Table 2 shows the resistance pattern of the common organisms isolated. The Escherechia Coli isolates obtained were found to be having maximum resistance to Ciprofloxacin (92%), Cefuroxime (83%) and Ampicillin (97%). Least resistance was seen in Amikacin, Ertapenem and Norfloxacin. These are shown in table 3.
Table 1: Major bacteria isolated
|Bacteria Isolated||Percentage (%)|
Table 2: Resistant patterns of most common bacterial isolates from UTI in diabetics
Table 3: Sensitivity pattern of E Coli
In the case of Klebsiella Pneumoniae, as shown in table 4, increased resistance was seen towards Ampicillin (100%) followed by Amikacin (75%). Least resistance was seen towards Ertapenem (10%).
Table 4: Sensitivity pattern of Klebsiella
In the case of Enterococcus, increased resistance towards Ciprofloxacin (100%) and least resistance were seen to Cefazolin (5%). This is shown in table 5.
Table 5: Sensitivity pattern Enterococcus
In our study it was found that gram-negative bacilli (75%) were the most common organisms for urinary tract infections in diabetics. Of this approximately 50% were E. Coli. Among the Gram positive bacterias isolated, around 70% of them were Enterococcus .
In clinical settings, Ciprofloxacin, is used as empiric treatment for urinary tract infection. In our study, it was found that E. Coli which is the most common organism that causes UTI, was resistant to Ciprofloxacin in 92% of the isolates. Ironically, Norfloxacin, which belongs to an older generation of Quinolone, eradicated 91% of the E. Coli. This may be due to the more common use of Ciprofloxacin in the current era of treating Urinary Tract Infections . The above situation is similar to Typhoid bacteria. In 1970s, Chloramphenicol was the drug of choice for Typhoid fever. Subsequently, the bacteria developed resistance to Chloramphenicol and Ciprofloxacin was used as the empiric choice for treating Typhoid fever. In the last few years, the bacteria has become resistant to Ciprofloxacin and has become sensitive to Chloramphenicol again [8-10].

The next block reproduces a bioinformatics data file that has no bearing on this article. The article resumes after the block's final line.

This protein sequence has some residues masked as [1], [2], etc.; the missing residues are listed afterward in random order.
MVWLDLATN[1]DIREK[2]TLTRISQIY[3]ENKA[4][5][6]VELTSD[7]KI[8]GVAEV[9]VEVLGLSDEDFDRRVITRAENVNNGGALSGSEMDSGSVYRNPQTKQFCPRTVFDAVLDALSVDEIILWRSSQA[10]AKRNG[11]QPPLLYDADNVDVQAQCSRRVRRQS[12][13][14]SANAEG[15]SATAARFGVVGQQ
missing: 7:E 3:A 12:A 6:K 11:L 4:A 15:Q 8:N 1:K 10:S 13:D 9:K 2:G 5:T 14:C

The above information can be clinically applied to treat urinary tract infection by choosing Norfloxacin instead of Ciprofloxacin as the primary drug of choice for treating UTI in diabetics.
The second commonest organism isolated in the urine cultures were Klebsiella. Klebsiela was sensitive to 2/3rd of the patients to Ofloxacin. It was resistant to most of the patients to Cirpofloxacin as well as Norfloxacin. So Ofloxacin given orally will be effective in most of the patients in treating Klebsiella.
While, Amikacin which is one of the commonest aminioglycosides used in the parental treatment of Klebsiella urinary tract infections, was found to be resistant. While Ertapenem, which is a newer Monobactam was found to be sensitive to 90% of the patients. Hence Urosepsis due to Klebsiella, Ofloxacin will be the choice of oral treatment, while in more severe cases, parental treatment will Ertapenem will be the ideal drug of choice.
Enterococcus species caused most of the gram-positive urinary tract infection. It is sensitive to 95% of the isolates to Cefazolin. While all the isolates (100%) were resistant to Ciprofloxacin. Again, this can be due to overuse of this quinolone causing resistant species of bacteria. Hence when gram-positive treatment is considered in Urosepsis, Cefazolin should be the empirical drug of choice.
In conclusion, Gram-negative bacterias were highly sensitive to Norfloxacin and Ofloxacin, and Gram-Positive bacterias were more susceptible to Cefazolins in the case of a Urinary Tract Infection of diabetic patients. Since there are new emerging patterns of resistance seen in patients with Diabetics with UTIs, it is recommended that continued surveillance of resistance rates is needed to ensure appropriate treatment of these infections.
All the authors have contributed equally.